Photo Marubeni-Itochu Tubulars America Inc.
Courtesy ©Jim Blecha: oiladngasphotographers.com

 

Posted in E&P, E&P spending, Energy, ERW Pipe, Hot Rolled Coil, HRC, Inventory, OCTG, OCTG Consumption & Pricing, OCTG domestic shipments, OCTG Exports, OCTG Imports, OCTG inventories, OCTG Mills, OCTG Pricing, OCTG Spot Prices, Oil & Gas Industry, Oil Country Tublular Goods, Oil Patch, Oil Services & Equipment, Prime Pipe, Seamless Pipe | Tagged , , , , , , , | Leave a comment

Following The 1Q17 OCTG Inventory Audit Trail

TSC Almeda two stacks crop-2smart-fix

Photo Courtesy Texas Steel Conversion

Susan Murphy | Publisher of The OCTG Situation Report

Susan Murphy Publisher

It’s that taxing time of year when readers of The OCTG Situation Report count on us to roll up our sleeves and crunch the numbers in preparation for our exclusive Inventory Quarterly. Our analysis, derived from our yard survey of the U.S. OCTG supply chain, is essential in bringing a high degree of certainty to an otherwise elusive inventory metric—a claim no other publication can make. And with that we commence our audit of first quarter inventories.

Inventories of “prime” U.S. OCTG moved up slightly in Q1. The bulk of the build in “tri-state” (TX, OK, LA) OCTG inventories was reported in the West Texas/Permian basin. The increase in tons from outside of the tri-state region Q/Q was attributed mostly to elevated levels of activity in the New Mexico/Delaware Basin and Niobrara shale plays.

Surging activity brought a mixed bag of increases and decreases throughout every product segment across the tri-state region this quarter. The most significant of the changes correlated with the areas of greatest supply tightness as well as new supply again this quarter. The gains posted in our separate survey of select OCTG distributors demonstrated a decided vote of confidence for the oil patch from this group. Complete details about first quarter inventories and all the OCTG metrics that matter is provided in the April OCTG Situation Report.

While the increase in inventory wasn’t of grave concern, it’s new trajectory gives us pause. We can’t help but be somewhat uneasy when monitoring import volumes of late especially considering the additional capacity that is coming online domestically. Since November 2016, imported tons have continued their upward march with the import-a-palooza showing no sign of attrition. The recent results of the administrative review of anti-dumping (AD) duties on imports of OCTG from South Korea for the period 7/18/14 – 8/31/15 concluded that prices of the hot-rolled coil used to produce OCTG as well as Korean electricity prices were distorted. The highest duties were determined for Nexteel. SeAH was assigned a token duty while “all others” will pay a slightly stiffer penalty. The nominal increase in duties that was determined for all but Nexteel suggest that it is business as usual for the rest of the South Korean exporters who will likely push through healthy increases in exports this year. Until then expect that pipe supplies will remain strained and prices will continue in a state of flux.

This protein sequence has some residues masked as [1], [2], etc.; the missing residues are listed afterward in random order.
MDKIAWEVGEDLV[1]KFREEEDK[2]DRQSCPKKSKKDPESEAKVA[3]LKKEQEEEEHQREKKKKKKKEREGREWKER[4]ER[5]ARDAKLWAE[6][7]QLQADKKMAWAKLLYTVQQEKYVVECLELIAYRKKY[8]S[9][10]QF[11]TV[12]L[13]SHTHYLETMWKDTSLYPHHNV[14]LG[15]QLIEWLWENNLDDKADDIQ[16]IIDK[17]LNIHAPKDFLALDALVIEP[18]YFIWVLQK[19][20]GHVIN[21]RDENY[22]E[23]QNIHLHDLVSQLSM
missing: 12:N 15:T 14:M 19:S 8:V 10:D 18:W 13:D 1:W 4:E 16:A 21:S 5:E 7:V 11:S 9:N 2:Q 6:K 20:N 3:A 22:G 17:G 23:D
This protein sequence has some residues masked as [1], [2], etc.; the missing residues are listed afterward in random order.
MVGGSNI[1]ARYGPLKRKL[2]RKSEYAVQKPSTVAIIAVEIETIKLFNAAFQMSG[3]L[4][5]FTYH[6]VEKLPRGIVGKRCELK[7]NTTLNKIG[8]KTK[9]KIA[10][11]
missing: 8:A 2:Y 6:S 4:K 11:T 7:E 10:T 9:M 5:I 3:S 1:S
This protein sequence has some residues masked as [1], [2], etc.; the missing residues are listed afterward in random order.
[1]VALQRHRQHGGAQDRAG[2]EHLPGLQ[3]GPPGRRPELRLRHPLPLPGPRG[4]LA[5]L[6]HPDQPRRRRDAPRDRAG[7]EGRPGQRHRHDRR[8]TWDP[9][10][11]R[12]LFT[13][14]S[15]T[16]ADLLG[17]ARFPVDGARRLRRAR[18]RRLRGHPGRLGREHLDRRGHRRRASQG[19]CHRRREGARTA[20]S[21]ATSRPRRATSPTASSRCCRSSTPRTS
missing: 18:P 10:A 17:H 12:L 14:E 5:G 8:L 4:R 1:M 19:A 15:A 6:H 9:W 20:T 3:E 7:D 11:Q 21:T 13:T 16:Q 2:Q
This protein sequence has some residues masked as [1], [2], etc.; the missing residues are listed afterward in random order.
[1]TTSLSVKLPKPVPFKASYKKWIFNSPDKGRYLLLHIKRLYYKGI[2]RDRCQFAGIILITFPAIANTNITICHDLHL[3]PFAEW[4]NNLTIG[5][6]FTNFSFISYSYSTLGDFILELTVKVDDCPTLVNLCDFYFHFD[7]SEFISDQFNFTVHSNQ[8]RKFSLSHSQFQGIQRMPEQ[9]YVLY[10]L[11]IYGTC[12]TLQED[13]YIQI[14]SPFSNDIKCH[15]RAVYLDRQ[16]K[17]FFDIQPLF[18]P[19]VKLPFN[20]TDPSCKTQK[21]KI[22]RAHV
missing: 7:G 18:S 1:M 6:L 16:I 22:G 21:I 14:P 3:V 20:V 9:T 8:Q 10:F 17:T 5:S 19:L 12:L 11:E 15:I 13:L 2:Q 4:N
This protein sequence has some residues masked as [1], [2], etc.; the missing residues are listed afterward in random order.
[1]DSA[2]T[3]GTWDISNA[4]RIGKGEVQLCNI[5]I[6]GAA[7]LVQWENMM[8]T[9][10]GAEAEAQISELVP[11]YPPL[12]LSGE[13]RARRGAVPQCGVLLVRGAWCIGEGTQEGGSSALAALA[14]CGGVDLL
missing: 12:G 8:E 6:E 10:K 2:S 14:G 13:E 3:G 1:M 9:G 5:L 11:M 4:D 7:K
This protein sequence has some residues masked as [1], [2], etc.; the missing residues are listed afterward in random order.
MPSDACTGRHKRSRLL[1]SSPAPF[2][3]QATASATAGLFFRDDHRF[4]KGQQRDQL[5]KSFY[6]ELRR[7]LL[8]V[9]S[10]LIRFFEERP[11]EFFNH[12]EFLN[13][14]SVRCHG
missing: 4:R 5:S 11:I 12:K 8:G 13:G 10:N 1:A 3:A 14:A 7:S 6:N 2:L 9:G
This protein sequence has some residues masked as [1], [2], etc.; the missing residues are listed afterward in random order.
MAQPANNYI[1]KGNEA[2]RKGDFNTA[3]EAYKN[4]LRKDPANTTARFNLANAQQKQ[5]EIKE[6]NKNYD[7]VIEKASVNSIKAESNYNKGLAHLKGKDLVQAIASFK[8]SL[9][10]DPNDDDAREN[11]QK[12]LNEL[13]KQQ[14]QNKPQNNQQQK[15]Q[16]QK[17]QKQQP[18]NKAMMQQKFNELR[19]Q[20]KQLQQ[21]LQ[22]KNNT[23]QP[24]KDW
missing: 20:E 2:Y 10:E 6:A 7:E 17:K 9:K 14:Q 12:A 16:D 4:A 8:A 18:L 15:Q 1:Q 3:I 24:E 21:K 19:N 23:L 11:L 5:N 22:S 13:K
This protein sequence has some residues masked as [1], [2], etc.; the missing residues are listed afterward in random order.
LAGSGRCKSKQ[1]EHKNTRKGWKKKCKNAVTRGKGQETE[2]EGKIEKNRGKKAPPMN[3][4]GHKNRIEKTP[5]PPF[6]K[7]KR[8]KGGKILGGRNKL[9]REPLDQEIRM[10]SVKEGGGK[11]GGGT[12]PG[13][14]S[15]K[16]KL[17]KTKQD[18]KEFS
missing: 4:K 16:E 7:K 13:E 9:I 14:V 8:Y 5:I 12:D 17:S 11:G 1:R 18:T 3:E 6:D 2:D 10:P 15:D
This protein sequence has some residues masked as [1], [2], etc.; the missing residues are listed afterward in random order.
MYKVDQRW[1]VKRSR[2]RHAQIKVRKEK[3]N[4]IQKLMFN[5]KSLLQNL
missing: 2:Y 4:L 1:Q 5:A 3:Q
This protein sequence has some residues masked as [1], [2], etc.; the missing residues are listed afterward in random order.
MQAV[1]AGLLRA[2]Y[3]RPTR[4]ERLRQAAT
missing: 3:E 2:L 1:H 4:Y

Returning to inventory, we’ve been tracking and reporting on “active” versus stalled and/or obsolete OCTG inventory since our first deep dive into this weighty subject last year in June. At this point in time our analysis has determined a fairly significant portion of current inventory is made up of stalled or “homeless” materials defined as uneconomically expedient pipe, premium/semi-premium threaded and “exotic” onshore OCTG. Another portion is made up of offshore materials that have been benched for the time being. Obsolete items account for the balance. Also, we remind readers that new OCTG sells before old, which further bedevils inventory concerns.

Bottom line: while it’s tempting to get swept up in the momentum of the moment, the upswing in inventories— however slight—reminds us that a degree of caution must still be exercised. Visibility into oil markets for 2H17 is limited and any disruption could easily tip the ‘shales’ out of our favor.

Posted in Department of Commerce, E&P, E&P spending, ERW Pipe, First Quarter, Hot Rolled Coil, HRC, Inventory, OCTG, OCTG Exports, OCTG Imports, OCTG Inventory Survey, OCTG Mills, OCTG Pricing, OCTG Processors, OCTG Producers, OCTG Spot Prices, Oil & Gas Industry, Oil Country Tublular Goods, Oil Patch, Permian Basin, Q1, Seamless Pipe, Shale, Shale Plays, steel industry, Steel Trade Case, Tubular Goods, U.S. HRC Spot Price, upstream OCTG | Tagged , , , , , , , , , , , , , , , , , , , , , , | Leave a comment

2017 U.S. OCTG Mill Supply Forecast: The Million ‘Tubes’ March

voestalpine Tubulars: Seamless Tubular Products

Photo Courtesy voestalpine Tubulars

Susan Murphy | Publisher of The OCTG Situation Report

Susan Murphy | Publisher

The quote, “Prediction is very hard, especially about the future” captures the essence of the responses we received to our request for domestic OCTG mills supply forecasts in a year where uncertainty seems to be the only certainty. Thus, we braved this muddy matter with the hope of rising above the perils of prediction.

Our U.S. OCTG Mill Supply Forecast comes with the following set of assumptions for 2017: a) WTI averages $50 – $60/BBL; averages over or under this range will necessitate adjustments to the supply forecast and b) South Korea receives only a token increase in duties in the first OCTG anti-dumping (AD) administrative review scheduled for March 30 (with the possibility of an extension to April 12). We expand on this subject later in our editorial.

Our forecast reveals both domestic and foreign mills have the pedal to the metal potentially unleashing 112% more OCTG into the market in 2017 than 2016. The production of domestic seamless OCTG is expected to outpace that of welded, a trend that began in 2016 as the downturn lingered, HRC costs spiraled upward and mills struggled to stay busy. As the market continues to improve, the delta between ERW and seamless costs will widen making welded OCTG competitive for some of the more efficient mills and ERW’s market share will revert to more traditional levels. While seamless OCTG also occupies a greater piece of the import pie, we’ve increased the percent of welded imports Y/Y in the belief that South Korea will hike their shipments to levels closer to that of 2015 if the administrative review is decided in their favor.